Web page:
Fredrick,

> I sent this query to Michael Everson directly on Feb. 19 but did not hear 
> anything back. I assume that he was too busy to respond, perhaps I even broke 
> some unwritten rule of etiquette, for which I apologize; so I am hoping that 
> someone on the mailing list knows the answer instead.

I’m fairly sure you could have asked your question without this irritating 
paragraph. 

> I am trying to find examples of the glyph encoded as U+A76C (Ꝭ), the 
> so-called Latin Capital Letter Is. I have found ample proof and examples of 
> its younger brother, the so-called Latin Small Letter Is encoded as U+A76D 
> (ꝭ).

There is no reason to use “so-called”. One is called LATIN CAPITAL LETTER IS, 
and one is called LATIN SMALL LETTER IS.

> I checked Everson's proposal to encode these letters, and unfortunately found 
> there no proof of the existence of the capital variant.

The encoding allows you to write “sperꝭ” and it allows you to write “SPERꝬ”. To 
write “SPERꝭ" with the lower-case one would not be good. It is the same with 
“angꝯ” and “ANGꝮ”. The same with “romanoꝝ” and “ROMANOꝜ”. 

In my view, any writer should be able to choose the casing form of any letter.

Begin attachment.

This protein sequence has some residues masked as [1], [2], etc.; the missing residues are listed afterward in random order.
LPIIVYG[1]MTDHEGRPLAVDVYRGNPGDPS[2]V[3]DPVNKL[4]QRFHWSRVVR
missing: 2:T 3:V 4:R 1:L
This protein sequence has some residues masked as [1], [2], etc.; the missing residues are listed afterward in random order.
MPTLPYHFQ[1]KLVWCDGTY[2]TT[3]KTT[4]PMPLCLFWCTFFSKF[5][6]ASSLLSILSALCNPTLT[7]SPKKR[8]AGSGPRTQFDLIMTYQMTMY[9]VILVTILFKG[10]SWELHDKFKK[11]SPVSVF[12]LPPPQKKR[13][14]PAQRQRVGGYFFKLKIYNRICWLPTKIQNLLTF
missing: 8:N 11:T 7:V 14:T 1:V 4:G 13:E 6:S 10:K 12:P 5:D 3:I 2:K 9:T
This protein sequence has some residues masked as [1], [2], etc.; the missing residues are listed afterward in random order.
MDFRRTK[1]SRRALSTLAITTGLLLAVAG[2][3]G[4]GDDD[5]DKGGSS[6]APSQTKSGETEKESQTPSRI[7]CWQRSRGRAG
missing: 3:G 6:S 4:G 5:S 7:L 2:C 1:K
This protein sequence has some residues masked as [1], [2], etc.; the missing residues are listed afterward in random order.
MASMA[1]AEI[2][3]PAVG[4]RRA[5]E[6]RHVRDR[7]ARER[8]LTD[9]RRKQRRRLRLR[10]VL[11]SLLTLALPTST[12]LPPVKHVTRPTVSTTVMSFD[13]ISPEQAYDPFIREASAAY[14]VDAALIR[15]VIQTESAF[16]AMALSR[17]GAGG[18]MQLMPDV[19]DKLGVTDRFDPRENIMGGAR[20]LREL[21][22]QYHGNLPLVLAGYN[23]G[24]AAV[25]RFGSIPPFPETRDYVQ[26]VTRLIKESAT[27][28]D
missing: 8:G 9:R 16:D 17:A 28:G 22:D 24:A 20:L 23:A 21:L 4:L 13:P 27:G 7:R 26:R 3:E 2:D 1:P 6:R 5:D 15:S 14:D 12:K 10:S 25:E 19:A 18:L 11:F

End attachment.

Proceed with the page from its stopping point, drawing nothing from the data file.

If you’re typesetting a journal, for instance, and want to use all caps or 
small caps in your page header, and the title of a chapter or article has such 
characters in it, it is problematic if the capital form is missing. I don't 
think it has been advantageous to the standard to balk at adding capital forms. 
A very few lower-case Latin letters probably can’t admit of a capital, but most 
of them can, and yet we are stuck wth waiting for someone to find a gap when we 
could with some reasonable design principles fill the gaps ourselves.

> Is it a dreaded Unicode-ism?

There is no such thing, and casing pairs are a normal part of the Latin script. 
These abbreviation characters were proposed, accepted, and added because of 
this structure. 

> How should I handle this in my font?

Draw it as you wish. Most likely it will be the same shape as your lower-case 
one, adjusted to fit caps height.

> Best,
> Fredrick Brennan
> 


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